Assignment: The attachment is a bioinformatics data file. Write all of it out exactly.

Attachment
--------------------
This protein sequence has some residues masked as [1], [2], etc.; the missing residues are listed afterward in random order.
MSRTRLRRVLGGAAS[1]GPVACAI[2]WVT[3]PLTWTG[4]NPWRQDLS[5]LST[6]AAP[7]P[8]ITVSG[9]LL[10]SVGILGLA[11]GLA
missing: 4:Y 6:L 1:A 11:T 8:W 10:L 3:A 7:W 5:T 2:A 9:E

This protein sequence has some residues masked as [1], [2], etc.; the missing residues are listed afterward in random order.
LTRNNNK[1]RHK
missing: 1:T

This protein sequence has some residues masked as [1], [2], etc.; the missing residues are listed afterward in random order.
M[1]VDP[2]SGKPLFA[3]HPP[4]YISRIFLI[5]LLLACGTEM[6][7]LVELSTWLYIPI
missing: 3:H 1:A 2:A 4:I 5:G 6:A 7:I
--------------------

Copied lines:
This protein sequence has some residues masked as [1], [2], etc.; the missing residues are listed afterward in random order.
MSRTRLRRVLGGAAS[1]GPVACAI[2]WVT[3]PLTWTG[4]NPWRQDLS[5]LST[6]AAP[7]P[8]ITVSG[9]LL[10]SVGILGLA[11]GLA
missing: 4:Y 6:L 1:A 11:T 8:W 10:L 3:A 7:W 5:T 2:A 9:E

This protein sequence has some residues masked as [1], [2], etc.; the missing residues are listed afterward in random order.
LTRNNNK[1]RHK
missing: 1:T

This protein sequence has some residues masked as [1], [2], etc.; the missing residues are listed afterward in random order.
M[1]VDP[2]SGKPLFA[3]HPP[4]YISRIFLI[5]LLLACGTEM[6][7]LVELSTWLYIPI
missing: 3:H 1:A 2:A 4:I 5:G 6:A 7:I